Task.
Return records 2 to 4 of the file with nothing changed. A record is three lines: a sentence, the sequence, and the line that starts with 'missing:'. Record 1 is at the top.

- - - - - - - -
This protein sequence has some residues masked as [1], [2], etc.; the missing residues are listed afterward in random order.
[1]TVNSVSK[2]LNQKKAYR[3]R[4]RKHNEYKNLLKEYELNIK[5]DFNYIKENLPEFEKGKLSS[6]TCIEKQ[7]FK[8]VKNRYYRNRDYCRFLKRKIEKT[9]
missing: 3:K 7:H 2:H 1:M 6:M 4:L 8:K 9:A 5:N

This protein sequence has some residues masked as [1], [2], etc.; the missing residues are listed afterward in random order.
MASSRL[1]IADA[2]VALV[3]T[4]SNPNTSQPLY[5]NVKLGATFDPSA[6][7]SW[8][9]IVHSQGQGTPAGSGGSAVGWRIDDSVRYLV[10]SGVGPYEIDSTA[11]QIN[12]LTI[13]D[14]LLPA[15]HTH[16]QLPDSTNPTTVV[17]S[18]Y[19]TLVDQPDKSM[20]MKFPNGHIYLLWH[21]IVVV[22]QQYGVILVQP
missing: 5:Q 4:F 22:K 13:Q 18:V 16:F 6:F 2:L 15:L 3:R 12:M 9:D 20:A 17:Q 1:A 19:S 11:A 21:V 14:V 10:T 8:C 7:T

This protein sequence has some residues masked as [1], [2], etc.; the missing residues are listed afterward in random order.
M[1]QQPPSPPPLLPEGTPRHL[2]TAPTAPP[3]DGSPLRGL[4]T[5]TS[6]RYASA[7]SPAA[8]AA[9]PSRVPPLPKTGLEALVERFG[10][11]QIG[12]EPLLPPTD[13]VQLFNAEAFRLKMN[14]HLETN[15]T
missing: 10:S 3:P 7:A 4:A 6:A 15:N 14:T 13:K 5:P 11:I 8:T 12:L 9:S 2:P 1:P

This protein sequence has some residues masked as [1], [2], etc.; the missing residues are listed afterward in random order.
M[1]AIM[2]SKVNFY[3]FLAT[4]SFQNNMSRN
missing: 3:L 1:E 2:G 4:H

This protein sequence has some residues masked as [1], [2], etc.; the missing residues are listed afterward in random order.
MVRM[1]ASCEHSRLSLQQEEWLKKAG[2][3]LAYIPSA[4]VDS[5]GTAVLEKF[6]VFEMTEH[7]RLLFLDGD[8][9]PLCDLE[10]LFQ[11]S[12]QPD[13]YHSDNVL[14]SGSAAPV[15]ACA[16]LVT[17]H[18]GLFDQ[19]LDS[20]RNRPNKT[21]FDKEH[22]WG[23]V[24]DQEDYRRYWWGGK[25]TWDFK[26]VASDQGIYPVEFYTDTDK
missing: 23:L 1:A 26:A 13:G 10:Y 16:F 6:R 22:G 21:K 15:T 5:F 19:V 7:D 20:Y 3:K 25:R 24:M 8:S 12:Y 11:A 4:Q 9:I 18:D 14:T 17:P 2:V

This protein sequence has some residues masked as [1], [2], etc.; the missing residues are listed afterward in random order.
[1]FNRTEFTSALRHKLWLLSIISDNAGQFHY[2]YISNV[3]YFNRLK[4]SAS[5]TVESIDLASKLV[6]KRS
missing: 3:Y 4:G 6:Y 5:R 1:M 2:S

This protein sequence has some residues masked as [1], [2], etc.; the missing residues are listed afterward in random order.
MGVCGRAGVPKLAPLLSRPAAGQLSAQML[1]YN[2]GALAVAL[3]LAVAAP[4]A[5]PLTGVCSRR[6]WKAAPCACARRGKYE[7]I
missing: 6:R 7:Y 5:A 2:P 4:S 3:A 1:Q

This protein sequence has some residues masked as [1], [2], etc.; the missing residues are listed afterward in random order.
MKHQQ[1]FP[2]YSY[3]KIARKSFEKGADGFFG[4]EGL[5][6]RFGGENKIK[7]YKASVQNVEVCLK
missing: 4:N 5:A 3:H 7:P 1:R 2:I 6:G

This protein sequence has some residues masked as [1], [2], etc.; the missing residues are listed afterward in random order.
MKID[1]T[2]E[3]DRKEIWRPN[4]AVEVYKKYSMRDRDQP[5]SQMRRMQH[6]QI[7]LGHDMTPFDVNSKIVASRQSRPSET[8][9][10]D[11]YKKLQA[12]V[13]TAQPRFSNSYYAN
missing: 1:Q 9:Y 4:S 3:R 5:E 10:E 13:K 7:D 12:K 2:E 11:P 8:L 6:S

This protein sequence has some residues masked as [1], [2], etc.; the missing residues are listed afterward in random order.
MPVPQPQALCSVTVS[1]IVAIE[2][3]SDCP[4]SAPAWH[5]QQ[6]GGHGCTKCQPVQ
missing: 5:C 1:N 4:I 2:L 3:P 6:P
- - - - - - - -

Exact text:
This protein sequence has some residues masked as [1], [2], etc.; the missing residues are listed afterward in random order.
MASSRL[1]IADA[2]VALV[3]T[4]SNPNTSQPLY[5]NVKLGATFDPSA[6][7]SW[8][9]IVHSQGQGTPAGSGGSAVGWRIDDSVRYLV[10]SGVGPYEIDSTA[11]QIN[12]LTI[13]D[14]LLPA[15]HTH[16]QLPDSTNPTTVV[17]S[18]Y[19]TLVDQPDKSM[20]MKFPNGHIYLLWH[21]IVVV[22]QQYGVILVQP
missing: 5:Q 4:F 22:K 13:Q 18:V 16:F 6:F 2:L 15:L 3:R 12:M 9:D 20:A 17:Q 1:A 19:S 11:A 21:V 14:V 10:T 8:C 7:T

This protein sequence has some residues masked as [1], [2], etc.; the missing residues are listed afterward in random order.
M[1]QQPPSPPPLLPEGTPRHL[2]TAPTAPP[3]DGSPLRGL[4]T[5]TS[6]RYASA[7]SPAA[8]AA[9]PSRVPPLPKTGLEALVERFG[10][11]QIG[12]EPLLPPTD[13]VQLFNAEAFRLKMN[14]HLETN[15]T
missing: 10:S 3:P 7:A 4:A 6:A 15:N 14:T 13:K 5:P 11:I 8:T 12:L 9:S 2:P 1:P

This protein sequence has some residues masked as [1], [2], etc.; the missing residues are listed afterward in random order.
M[1]AIM[2]SKVNFY[3]FLAT[4]SFQNNMSRN
missing: 3:L 1:E 2:G 4:H